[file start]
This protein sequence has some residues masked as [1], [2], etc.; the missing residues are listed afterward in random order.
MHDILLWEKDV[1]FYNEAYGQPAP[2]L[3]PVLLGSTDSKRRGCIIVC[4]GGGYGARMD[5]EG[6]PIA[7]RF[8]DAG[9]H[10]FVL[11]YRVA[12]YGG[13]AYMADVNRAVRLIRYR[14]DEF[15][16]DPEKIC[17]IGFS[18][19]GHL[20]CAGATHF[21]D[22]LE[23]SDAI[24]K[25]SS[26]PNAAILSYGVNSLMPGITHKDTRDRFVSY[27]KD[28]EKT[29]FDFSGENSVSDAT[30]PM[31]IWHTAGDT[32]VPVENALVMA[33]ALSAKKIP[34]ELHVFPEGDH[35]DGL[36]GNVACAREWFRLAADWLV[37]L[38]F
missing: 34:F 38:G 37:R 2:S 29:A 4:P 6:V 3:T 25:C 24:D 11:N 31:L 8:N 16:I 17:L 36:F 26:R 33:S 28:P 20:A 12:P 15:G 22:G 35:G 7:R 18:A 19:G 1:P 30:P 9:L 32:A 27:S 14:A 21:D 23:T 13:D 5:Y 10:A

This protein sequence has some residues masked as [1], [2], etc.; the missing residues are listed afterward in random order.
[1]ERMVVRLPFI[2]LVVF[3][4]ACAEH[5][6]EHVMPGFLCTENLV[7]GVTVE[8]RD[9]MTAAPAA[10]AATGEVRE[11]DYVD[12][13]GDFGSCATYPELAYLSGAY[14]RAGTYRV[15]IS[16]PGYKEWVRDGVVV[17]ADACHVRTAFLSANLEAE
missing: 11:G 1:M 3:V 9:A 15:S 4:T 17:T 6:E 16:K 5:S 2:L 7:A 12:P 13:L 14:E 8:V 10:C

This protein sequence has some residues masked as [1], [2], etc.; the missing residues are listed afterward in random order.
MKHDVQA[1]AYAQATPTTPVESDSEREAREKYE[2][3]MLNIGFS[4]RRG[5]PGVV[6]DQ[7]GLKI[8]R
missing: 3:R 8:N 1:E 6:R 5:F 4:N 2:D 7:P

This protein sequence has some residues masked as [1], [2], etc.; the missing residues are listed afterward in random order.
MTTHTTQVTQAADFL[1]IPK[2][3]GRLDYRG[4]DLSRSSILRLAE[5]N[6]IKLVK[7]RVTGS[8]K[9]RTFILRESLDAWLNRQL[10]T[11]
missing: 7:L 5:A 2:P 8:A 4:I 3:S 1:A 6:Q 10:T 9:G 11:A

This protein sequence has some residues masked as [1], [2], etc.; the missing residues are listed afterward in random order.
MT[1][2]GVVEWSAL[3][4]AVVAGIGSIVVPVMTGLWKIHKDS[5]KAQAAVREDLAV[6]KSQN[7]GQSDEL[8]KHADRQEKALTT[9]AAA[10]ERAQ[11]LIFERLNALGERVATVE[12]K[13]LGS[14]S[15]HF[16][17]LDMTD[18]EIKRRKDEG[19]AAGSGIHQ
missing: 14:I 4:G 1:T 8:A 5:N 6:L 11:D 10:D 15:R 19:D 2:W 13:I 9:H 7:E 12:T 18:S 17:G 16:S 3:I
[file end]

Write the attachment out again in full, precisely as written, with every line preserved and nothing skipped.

This protein sequence has some residues masked as [1], [2], etc.; the missing residues are listed afterward in random order.
MHDILLWEKDV[1]FYNEAYGQPAP[2]L[3]PVLLGSTDSKRRGCIIVC[4]GGGYGARMD[5]EG[6]PIA[7]RF[8]DAG[9]H[10]FVL[11]YRVA[12]YGG[13]AYMADVNRAVRLIRYR[14]DEF[15][16]DPEKIC[17]IGFS[18][19]GHL[20]CAGATHF[21]D[22]LE[23]SDAI[24]K[25]SS[26]PNAAILSYGVNSLMPGITHKDTRDRFVSY[27]KD[28]EKT[29]FDFSGENSVSDAT[30]PM[31]IWHTAGDT[32]VPVENALVMA[33]ALSAKKIP[34]ELHVFPEGDH[35]DGL[36]GNVACAREWFRLAADWLV[37]L[38]F
missing: 34:F 38:G 37:R 2:S 29:A 4:P 6:V 3:T 25:C 24:D 11:N 31:L 8:N 16:I 17:L 36:F 26:R 33:S 28:P 20:A 12:P 15:G 22:G 35:G 7:R 18:A 19:G 1:P 30:P 9:L 32:A 27:S 14:A 21:D 23:T 13:D 5:Y 10:A

This protein sequence has some residues masked as [1], [2], etc.; the missing residues are listed afterward in random order.
[1]ERMVVRLPFI[2]LVVF[3][4]ACAEH[5][6]EHVMPGFLCTENLV[7]GVTVE[8]RD[9]MTAAPAA[10]AATGEVRE[11]DYVD[12][13]GDFGSCATYPELAYLSGAY[14]RAGTYRV[15]IS[16]PGYKEWVRDGVVV[17]ADACHVRTAFLSANLEAE
missing: 11:G 1:M 3:V 9:A 15:S 4:T 17:T 6:E 16:K 5:S 2:L 7:A 12:P 13:L 14:E 8:V 10:C

This protein sequence has some residues masked as [1], [2], etc.; the missing residues are listed afterward in random order.
MKHDVQA[1]AYAQATPTTPVESDSEREAREKYE[2][3]MLNIGFS[4]RRG[5]PGVV[6]DQ[7]GLKI[8]R
missing: 3:R 8:N 1:E 6:R 5:F 4:N 2:D 7:P

This protein sequence has some residues masked as [1], [2], etc.; the missing residues are listed afterward in random order.
MTTHTTQVTQAADFL[1]IPK[2][3]GRLDYRG[4]DLSRSSILRLAE[5]N[6]IKLVK[7]RVTGS[8]K[9]RTFILRESLDAWLNRQL[10]T[11]
missing: 7:L 5:A 2:P 8:A 4:I 3:S 1:A 6:Q 10:T 9:G 11:A

This protein sequence has some residues masked as [1], [2], etc.; the missing residues are listed afterward in random order.
MT[1][2]GVVEWSAL[3][4]AVVAGIGSIVVPVMTGLWKIHKDS[5]KAQAAVREDLAV[6]KSQN[7]GQSDEL[8]KHADRQEKALTT[9]AAA[10]ERAQ[11]LIFERLNALGERVATVE[12]K[13]LGS[14]S[15]HF[16][17]LDMTD[18]EIKRRKDEG[19]AAGSGIHQ
missing: 14:I 4:G 1:T 8:A 5:N 6:L 11:D 10:D 15:R 19:D 2:W 13:I 9:H 7:E 12:T 18:S 17:G 16:S 3:I